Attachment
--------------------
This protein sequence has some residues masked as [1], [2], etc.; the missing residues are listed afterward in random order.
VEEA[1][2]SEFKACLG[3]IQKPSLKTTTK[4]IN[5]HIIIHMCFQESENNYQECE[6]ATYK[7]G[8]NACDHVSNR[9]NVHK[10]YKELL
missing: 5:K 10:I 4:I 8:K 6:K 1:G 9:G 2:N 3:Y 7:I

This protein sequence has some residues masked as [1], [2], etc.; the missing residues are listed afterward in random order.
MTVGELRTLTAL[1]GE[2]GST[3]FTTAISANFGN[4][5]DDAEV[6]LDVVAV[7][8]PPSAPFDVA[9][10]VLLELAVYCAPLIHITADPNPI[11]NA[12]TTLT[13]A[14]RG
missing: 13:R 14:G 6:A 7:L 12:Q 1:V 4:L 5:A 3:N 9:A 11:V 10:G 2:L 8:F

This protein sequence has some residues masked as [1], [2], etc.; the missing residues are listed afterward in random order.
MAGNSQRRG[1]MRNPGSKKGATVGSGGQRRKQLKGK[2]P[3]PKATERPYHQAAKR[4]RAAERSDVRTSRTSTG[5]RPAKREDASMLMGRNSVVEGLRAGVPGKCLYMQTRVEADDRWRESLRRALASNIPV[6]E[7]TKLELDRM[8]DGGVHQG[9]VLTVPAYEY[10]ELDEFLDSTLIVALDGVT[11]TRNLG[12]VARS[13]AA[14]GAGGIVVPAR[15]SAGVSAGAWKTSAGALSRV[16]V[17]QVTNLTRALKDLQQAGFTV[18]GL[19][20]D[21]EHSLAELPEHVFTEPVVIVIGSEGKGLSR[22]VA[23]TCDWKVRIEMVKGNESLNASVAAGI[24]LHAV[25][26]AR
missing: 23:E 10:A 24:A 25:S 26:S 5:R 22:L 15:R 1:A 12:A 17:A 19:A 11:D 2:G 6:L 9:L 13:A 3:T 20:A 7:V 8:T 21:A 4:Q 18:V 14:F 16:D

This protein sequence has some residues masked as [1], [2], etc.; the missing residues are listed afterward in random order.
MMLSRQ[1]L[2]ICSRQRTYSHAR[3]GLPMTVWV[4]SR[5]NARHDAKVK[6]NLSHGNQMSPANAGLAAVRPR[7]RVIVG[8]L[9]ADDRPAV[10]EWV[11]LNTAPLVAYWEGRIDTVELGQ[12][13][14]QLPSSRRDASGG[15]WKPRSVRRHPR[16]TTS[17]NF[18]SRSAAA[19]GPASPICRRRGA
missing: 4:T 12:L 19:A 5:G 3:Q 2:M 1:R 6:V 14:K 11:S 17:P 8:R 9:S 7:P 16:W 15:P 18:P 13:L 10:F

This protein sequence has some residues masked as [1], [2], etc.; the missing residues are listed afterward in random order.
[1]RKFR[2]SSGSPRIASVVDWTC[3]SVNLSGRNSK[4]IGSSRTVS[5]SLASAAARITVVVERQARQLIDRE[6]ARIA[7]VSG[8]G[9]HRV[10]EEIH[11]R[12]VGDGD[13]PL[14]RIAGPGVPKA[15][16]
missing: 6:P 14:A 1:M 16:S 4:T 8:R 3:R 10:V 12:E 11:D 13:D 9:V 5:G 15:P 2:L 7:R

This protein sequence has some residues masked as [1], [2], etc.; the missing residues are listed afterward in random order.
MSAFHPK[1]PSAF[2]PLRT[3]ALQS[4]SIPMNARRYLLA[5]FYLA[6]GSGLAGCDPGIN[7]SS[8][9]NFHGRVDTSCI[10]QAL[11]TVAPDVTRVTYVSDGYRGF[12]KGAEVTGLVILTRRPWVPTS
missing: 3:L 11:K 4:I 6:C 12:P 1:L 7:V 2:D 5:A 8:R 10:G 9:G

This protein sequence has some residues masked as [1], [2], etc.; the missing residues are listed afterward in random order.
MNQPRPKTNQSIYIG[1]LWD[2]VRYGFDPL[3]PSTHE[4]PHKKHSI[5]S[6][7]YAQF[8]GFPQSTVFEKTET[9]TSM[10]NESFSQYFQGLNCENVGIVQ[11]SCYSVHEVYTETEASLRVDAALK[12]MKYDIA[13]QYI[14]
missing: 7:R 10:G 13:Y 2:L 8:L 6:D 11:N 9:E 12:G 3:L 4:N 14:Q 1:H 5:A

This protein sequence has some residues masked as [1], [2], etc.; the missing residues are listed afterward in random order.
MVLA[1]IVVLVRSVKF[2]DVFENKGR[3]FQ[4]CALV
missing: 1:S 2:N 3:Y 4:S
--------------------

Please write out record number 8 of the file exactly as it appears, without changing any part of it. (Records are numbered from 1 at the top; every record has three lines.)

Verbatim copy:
This protein sequence has some residues masked as [1], [2], etc.; the missing residues are listed afterward in random order.
MVLA[1]IVVLVRSVKF[2]DVFENKGR[3]FQ[4]CALV
missing: 1:S 2:N 3:Y 4:S